ROONEY MARA says that she didn't feel any pressure taking on the pivotal role of Lisbeth Salander in David Fincher's version of "The Girl with the Dragon Tattoo," which makes her one pretty cool customer.
Salander, one of the iconic fictional characters of the past decade, was very recently played in movies to near-perfection by Noomi Rapace in the Swedish version of the film, and Mara, best know so far for a few minutes in Fincher's "The Social Network," has one of the year's biggest movies riding on her very slim shoulders.
No pressure at all?
"I guess there was," Mara said, laughing, Saturday at Manhattan's Crosby Street Hotel, "but I didn't really think of it like that. Certainly on paper I can understand why it would be a crazy thing to want to sign up for, but once I read the books, I really felt strongly that I had to play this girl and knew I could bring something to her. With David directing, I felt really taken care of.
"I had to go into it without hesitation," she added. "I had to forget all of that pressure and just focus on the task at hand, which was to try to bring this character to life."
That meant getting numerous piercings, bleaching her eyebrows, doing all kinds of crazy things with her hair, adding some muscle to her small frame, getting very naked for three very different sex scenes (one a brutal rape), learning to ride a motorcycle and finding a voice.
That was a hard thing to figure out, she said, "because if you go to Stockholm, you'll see that no two people have the same accent. There isn't a Swedish accent in English. Some people sound British. Some people sound American. Some people have a really thick accent, sort of like a Southern accent. It's so varied. The people from the north sound different than the people from the south, so we really had to pick and choose what we wanted Lisbeth's voice to sound like. That took a lot of work. I worked with someone five days a week on that.
"We all have to sound like we're in the same movie," she added, "but at the same time it's very faithful to Sweden that all of us sort of have our own sound. [Daniel Craig's] character uses a British accent, but being an extremely well-educated reporter, that probably is what he would sound like. There were quite a few people we met who sounded like that. My character, being less educated, would probably have a thicker accent than most of the people in the movie."
Although the movie visually dramatizes the sexual violence against women in the book, Mara said she's been surprised how well people have tolerated it - especially people in her own family. (For you Eagles fans, Mara's great-grandfather Tim Mara founded the New York Giants, and her great-grandfather on her mother's side, Art Rooney, founded the Pittsburgh Steelers. Both families are still team owners. But don't be haters.)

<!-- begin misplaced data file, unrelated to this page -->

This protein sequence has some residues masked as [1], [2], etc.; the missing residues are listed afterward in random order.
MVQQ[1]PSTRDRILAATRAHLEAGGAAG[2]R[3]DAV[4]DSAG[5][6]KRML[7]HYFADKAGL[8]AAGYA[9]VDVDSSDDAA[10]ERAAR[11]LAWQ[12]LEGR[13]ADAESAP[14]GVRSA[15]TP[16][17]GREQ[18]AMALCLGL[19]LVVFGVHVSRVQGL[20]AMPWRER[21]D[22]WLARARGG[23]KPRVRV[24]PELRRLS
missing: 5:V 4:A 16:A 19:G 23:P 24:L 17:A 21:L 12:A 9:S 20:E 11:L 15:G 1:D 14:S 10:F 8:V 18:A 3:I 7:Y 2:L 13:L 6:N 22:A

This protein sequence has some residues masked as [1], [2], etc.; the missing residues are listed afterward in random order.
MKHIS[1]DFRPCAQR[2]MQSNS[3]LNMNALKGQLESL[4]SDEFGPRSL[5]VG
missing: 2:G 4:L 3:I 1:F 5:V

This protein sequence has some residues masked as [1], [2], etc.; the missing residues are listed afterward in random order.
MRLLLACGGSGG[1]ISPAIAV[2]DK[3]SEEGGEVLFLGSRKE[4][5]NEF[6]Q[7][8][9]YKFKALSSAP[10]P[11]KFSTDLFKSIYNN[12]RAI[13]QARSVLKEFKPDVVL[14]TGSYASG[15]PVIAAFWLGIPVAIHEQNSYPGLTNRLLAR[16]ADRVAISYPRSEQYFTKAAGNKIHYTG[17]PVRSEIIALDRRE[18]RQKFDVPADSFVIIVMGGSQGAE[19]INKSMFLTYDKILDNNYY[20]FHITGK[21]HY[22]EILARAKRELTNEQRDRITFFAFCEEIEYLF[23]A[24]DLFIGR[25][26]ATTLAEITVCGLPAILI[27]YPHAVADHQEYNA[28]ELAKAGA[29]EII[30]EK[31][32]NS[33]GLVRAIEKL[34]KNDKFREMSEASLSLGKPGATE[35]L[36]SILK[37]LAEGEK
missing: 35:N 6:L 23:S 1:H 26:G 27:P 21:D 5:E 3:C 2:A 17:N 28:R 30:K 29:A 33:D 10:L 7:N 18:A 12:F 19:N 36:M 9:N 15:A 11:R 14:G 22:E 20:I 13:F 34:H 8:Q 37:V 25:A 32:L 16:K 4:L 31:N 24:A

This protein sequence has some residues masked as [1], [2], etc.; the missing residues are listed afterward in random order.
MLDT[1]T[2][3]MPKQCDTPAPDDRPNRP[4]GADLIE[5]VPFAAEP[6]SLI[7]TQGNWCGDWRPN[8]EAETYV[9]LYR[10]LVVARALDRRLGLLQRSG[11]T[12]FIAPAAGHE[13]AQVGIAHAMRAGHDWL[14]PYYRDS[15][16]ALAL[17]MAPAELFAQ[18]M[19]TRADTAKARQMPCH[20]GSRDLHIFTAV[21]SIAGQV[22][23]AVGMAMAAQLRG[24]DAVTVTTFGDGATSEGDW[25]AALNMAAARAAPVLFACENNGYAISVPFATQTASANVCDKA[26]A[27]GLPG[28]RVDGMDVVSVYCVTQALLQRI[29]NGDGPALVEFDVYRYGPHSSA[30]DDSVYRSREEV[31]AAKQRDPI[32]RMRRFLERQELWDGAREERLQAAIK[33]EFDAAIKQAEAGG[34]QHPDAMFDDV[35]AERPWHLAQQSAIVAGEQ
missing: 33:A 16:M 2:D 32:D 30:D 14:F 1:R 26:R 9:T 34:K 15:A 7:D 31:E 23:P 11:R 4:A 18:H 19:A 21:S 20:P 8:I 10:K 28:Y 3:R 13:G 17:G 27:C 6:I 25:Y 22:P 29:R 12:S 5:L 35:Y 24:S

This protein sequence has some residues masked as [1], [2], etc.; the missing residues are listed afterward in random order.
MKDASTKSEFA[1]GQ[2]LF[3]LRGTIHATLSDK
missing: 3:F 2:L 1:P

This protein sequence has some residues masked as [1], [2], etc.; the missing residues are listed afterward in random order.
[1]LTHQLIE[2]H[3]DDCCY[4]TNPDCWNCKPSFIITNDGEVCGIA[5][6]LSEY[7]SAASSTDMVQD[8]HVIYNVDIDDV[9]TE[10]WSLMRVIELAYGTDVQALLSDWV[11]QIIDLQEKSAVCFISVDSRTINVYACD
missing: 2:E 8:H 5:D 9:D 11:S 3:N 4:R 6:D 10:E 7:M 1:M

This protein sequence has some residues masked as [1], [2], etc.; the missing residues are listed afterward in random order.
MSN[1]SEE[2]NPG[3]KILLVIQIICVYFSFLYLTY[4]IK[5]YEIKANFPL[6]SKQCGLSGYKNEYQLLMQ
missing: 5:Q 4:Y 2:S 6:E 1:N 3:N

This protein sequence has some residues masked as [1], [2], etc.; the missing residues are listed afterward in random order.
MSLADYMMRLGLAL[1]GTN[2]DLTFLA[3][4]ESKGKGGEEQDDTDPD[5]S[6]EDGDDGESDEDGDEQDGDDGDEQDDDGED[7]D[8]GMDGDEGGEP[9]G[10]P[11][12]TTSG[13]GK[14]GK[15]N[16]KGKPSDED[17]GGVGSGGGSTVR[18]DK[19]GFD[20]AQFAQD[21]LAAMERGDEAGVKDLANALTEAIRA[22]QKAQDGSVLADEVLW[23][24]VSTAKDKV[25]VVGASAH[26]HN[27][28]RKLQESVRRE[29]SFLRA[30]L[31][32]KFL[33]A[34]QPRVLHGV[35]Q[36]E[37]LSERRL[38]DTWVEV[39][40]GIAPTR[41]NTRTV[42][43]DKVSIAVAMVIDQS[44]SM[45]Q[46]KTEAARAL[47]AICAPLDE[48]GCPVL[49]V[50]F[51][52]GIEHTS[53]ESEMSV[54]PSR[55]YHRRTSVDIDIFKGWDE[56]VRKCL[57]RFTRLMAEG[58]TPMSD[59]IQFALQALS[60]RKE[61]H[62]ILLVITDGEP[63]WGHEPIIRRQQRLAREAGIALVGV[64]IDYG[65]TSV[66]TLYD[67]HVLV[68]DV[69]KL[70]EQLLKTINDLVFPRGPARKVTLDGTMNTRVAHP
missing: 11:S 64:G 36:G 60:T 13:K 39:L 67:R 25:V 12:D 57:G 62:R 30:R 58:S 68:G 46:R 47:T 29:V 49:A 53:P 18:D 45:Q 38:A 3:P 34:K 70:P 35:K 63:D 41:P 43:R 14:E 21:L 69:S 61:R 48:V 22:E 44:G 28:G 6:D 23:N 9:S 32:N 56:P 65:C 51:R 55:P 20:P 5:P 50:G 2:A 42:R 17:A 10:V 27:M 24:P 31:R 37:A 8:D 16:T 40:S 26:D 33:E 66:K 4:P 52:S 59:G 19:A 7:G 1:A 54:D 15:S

"We had a screening for my whole family [older sister Kate is also an actress], and I was terrified," she said. "But they were all fine . . . With my grandparents I was like, 'I don't think you guys should go, I don't think you should watch it,' and they were really scared to see it. But then they came out and they loved it. And I was just like, 'Really? Are you sure it wasn't upsetting for you?'
" . . . My mom has seen it three times."
"Certainly I've never been more exposed or vulnerable than I was in this film," Mara added, "but I've definitely felt more expoited in past films. Here, I never once felt exploited or uncomfortable. I put 100 percent trust in David, and everyone was really protective of me, and it always felt very safe and comfortable."
Growing up a child of means, Mara had few friends or role models to draw upon for Salander, but as she rightly pointed out, "I don't think anyone's ever had any interaction with a character like this. I don't know that she exists.
"I certainly had a very nice childhood, and the place that I grew up definitely has the ability to be a very sheltered place, but lucky for me that's not how I was raised," she said. "I wasn't raised in a sheltered world. I left high school early and went to a school where we traveled throughout South America for four months - Ecuador, Peru, Bolivia - so I feel like I was exposed to all different types of people from a very early age."
Her worldliness and acknowledgement of her good fortune led her to start the charity Faces of Kabera, which recently merged with a similar charity, Uweza.
"We don't have these crazy, big goals in mind," she said. "It's very small, very grass-roots. We have a community center in Kabera, Kenya, that we run all of our programs out of - soccer league, after-school tutoring - and we just started a journalism program. I think it's a really great way for the children to be able to express themselves, and it's a great tool to have, something for them to focus on and keep them out of trouble. We have a lot of programs like that. They're really small things, but it's little things that make big differences in these kids' lives."
And not letting all the Hollywood glamour hinder her from staying grounded?
"I don't have to try," she said. "People have really short memories in this business, and you can't really let anything get to your head. Every job is sort of like your first job. You sort of have to re-prove yourself every time."
Mara said she's signed on for the two "Girl" sequels, but level-headed soul that she is, she said before they're a go, "We have to wait until we see how the audience responds."
When told that shouldn't be a problem, she smiled and said, "Hopefully we'll do them back-to-back."